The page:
Myst Online: Uru Live
The most utterly baffling
thing that's ever graced the
face of gaming...
And it is awesome.
I stand in front of the machine, book after book whizzing by in an endlessly spinning wall that leaves me a bit disoriented. It's fine, though, because I've done this before. Many times.
The machine ejects a holographic screen, listing off the many, many public areas and their population counts. I quickly sort them by population in a couple taps.
The Guild of Greeters have lured one in. Lucky bastards. I scan the rest of the list. There seems to be a big crowd in one of the local neighborhoods, another public event I'm missing. That's fine, I don't like crowds.
And there, in the newest Bevin. One solitary person, ripe for the picking.
I tap the screen. The rotary cog in front of me begins to spin in time with the rest of the wall, faster and faster, until it suddenly slams to a stop with a loud clang, and a book falls from the slot. It falls open on the mechanical arm that holds it.
I press my hand down as blackness swallows me.
Then, I am there. The Bevin holds no secrets to me as I slowly prowl towards the bridge, approaching the re-purposed house beyond it.
I grin as I open the door. The lone figure stands just inside, staring with confusion at the sets of papers on a desk. He jolts as the door closes and I walk into the room.
"Hello? Who's there?"
I step closer to him. "Hello. I'm a newbie hunter."
"Oh God. What... what are you planning to do?" he asks, as his hand begins to hover near the satchel on his hip.
"I, along with a few others, spend our in-game time hunting down newbies and explaining to them exactly what the heck is going on."
Well, that was entirely unexpected, wasn't it?
Such is my life in Myst Online: Uru Live.
Uru Live is a thing that should not be. Its existence is an affront to logic, reason, sanity, and every cynical statement ever made about gaming. It is a third-person adventure-puzzler MMO. Allow me to repeat that: It is a third-person adventure-puzzler MMO.
There are no added guns. There are no baddies. There is no conflict. There is nothing that's obviously appealing to any particular demographic. Adventure purists will be turned off by the controls and navigation. Single-player fans will be turned off by the existence of other players in-game, MMO enthusiasts will be turned off by the bizarre structure and reduced importance of other players. Old players won't like the needed precision, young players won't like the patience required. Action gamers will be turned off by absolutely everything about it.
And yet... somehow, through a touch of magic and pure bull-headedness of the developers, the game remains one of the best things that gaming has put out if you insist on sitting down and giving it an honest try.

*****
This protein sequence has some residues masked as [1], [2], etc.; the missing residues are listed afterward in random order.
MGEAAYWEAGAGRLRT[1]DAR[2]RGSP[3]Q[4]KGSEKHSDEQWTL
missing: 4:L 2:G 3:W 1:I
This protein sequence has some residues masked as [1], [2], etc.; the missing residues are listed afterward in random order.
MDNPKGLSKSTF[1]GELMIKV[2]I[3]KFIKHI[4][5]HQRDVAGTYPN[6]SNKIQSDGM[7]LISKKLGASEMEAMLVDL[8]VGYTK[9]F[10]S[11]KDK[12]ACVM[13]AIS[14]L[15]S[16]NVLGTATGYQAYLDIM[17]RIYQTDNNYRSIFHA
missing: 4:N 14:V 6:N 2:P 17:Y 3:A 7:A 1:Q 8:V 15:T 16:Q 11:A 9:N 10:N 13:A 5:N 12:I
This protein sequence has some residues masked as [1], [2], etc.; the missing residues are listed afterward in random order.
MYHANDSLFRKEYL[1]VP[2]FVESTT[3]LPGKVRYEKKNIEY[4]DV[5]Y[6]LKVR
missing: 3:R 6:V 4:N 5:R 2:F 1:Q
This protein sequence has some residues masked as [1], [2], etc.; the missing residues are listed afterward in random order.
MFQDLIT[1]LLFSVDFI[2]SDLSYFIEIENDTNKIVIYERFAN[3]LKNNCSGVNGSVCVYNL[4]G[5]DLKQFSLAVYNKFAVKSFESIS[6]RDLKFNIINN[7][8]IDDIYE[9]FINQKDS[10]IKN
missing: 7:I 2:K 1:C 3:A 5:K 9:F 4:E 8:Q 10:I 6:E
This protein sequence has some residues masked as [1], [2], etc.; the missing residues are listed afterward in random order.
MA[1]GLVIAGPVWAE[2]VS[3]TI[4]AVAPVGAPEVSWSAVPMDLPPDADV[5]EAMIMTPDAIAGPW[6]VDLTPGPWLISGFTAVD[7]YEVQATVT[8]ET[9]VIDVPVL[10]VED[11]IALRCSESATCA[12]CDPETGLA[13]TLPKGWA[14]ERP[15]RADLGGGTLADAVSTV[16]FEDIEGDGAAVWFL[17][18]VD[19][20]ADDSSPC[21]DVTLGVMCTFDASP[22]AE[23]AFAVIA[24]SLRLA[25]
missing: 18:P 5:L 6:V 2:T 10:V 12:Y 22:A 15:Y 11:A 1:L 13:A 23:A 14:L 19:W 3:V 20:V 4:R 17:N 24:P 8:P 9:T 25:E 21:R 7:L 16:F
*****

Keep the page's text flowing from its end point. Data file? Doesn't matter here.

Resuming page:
If you're not familiar with the Myst setting, it doesn't matter too much. All you need to know is that, in the Myst universe, books act as gateways between worlds. If you touch the moving image panel in certain books that have been written in a specific style, you can literally fall into the book and the world that it describes.
Given such a premise, you'd imagine that the game would have you moving from world to world, each more beautiful and more fascinating than the last.
And you would be entirely correct.
When you start the game, you create an explorer. The options are a bit limited, but still serviceable. Then, you enter the game, and are promptly plunked down on an island in the sky, with clouds drifting by below you, a hut nearby, and a smattering of plant life. It's a barren little spot, but it's your homebase. As you explore, you'll find upgrades for it, adding plants, a smattering of smaller islands poking through the clouds, a fireplace, etc.
Explaining anything about the game mechanics is spoiling it a bit, to be honest, as everything is a mystery or puzzle to be solved as you play. Unlocking the many secrets behind even the simple things, such as "How does the bookshelf in my hut work?" or "Where the hell is everybody?" are small joys in themselves. Regardless, I want to talk about the multiplayer aspect. Put simply, this game manages to take an insane concept (massively multiplayer puzzle adventure game) and makes it work in the only conceivable way: Everyone has their own set of worlds ("Ages"), and only people they invite can enter them. There are completely public spaces, where everyone can interact with each other, and groups of players can be seen hanging out. Somehow, this unorthodox (maybe even plain old wrong) approach to multiplayer works, as it allows you to have your own space, but lets people in if you want them to be there, while giving access to a strong and robust (if miniscule) community to socialize with.